It occurred to me that I never did follow up on my Warhammer Visions experiment.
WHSmiths managed to shift one copy in that month and, since then, have been getting in six or seven copies a month, almost all of which are still there at the end.
This is not a very scientific survey, for all I know Warhammer Visions is wildly popular. That said, most of the newsagents near me that stock it always seem to have plenty of copies. Which suggests that it isn't selling well, but also that they keep stocking it in large numbers.
I don't have any axe to grind regarding Warhammer Visions. I haven't been a regular White Dwarf reader in years and the White Dwarf weekly/Warhammer Visions split took place over a year after I last bought a copy. There behaviour isn't irritating so much as baffling.
Warhammer Visions appears to be a very confused publication. It's supposed to be about pictures, but its pages are half the size of the old White Dwarf. It is the only publication they sell through mainstream newsagents, but it is an expensive premium product that is likely to be baffling to anyone not already familiar with Games Workshop and its products. And its sealed in plastic, so that you can't browse and have to spend £8 to find out what it contains. Not to mention that if you want nice pictures of painted miniatures, Google Images will supply enough to last a life time.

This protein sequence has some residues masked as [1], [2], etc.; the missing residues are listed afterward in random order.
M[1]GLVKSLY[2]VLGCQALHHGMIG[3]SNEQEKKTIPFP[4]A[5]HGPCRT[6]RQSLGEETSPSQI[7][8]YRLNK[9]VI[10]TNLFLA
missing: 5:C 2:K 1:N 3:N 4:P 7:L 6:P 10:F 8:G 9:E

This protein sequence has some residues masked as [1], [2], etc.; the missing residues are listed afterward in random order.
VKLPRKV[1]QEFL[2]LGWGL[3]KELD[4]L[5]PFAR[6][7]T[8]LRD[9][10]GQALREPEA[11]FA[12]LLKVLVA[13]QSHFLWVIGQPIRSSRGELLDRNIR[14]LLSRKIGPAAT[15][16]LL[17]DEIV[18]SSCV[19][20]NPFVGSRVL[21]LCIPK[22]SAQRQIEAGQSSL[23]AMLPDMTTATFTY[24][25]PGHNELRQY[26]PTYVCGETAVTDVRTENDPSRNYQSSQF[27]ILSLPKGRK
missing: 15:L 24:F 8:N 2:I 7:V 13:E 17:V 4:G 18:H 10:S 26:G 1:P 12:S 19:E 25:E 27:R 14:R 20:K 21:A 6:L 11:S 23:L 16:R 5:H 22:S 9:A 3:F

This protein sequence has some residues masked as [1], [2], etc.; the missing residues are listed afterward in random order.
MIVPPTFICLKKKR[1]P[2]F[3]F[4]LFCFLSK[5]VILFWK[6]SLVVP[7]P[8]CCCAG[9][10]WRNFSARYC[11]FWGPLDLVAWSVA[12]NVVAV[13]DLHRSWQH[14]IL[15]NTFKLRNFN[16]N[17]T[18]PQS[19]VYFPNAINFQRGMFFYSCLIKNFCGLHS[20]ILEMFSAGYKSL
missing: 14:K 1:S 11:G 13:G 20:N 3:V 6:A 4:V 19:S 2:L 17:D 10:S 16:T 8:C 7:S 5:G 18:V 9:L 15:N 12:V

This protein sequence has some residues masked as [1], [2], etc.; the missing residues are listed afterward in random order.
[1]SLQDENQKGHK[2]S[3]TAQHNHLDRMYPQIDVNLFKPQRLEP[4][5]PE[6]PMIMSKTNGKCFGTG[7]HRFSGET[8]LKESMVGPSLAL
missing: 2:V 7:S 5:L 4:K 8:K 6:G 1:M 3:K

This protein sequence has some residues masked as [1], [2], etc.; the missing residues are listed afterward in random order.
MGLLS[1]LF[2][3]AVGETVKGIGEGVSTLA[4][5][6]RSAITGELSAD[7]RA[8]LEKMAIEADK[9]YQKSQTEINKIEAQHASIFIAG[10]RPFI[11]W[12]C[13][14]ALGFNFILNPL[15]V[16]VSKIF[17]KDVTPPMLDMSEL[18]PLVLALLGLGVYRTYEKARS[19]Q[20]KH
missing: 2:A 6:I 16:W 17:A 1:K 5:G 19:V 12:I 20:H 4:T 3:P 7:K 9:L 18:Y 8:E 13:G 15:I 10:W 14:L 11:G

On the other hand, we have the weekly White Dwarf. It's more expensive the the old White Dwarf on a monthly basis, but each issue is comparatively cheap. It's published frequently and has plenty of news and up to date information. But if you want it you have to go to Games Workshop or a games shop. So it's only available to existing gamers and hobbyists.
What is the thinking here? The odd thing about Games Workshop is that, because it tries to control all aspects of its business itself, from development through to retail, it's not necessary for every part of the business to make money. White Dwarf or Warhammer Visions don't have to be independently profitable as long as they serve the purpose of marketing Games Workshop's core business. For that matter, even rule books don't have to make money if they help to shift more models. But Games Workshop acts like everything they do has to make money. Or that everything do is inherently worth paying for.
So we end up with the odd spectacle of Games Workshop trying to increase its output of printed publications at a time when more and more content is going online and expecting its existing customers to pay extra to cover the cost.
Now I have no idea of this is working or not. But either way it's astonishing that this is where Games Workshop has ended up.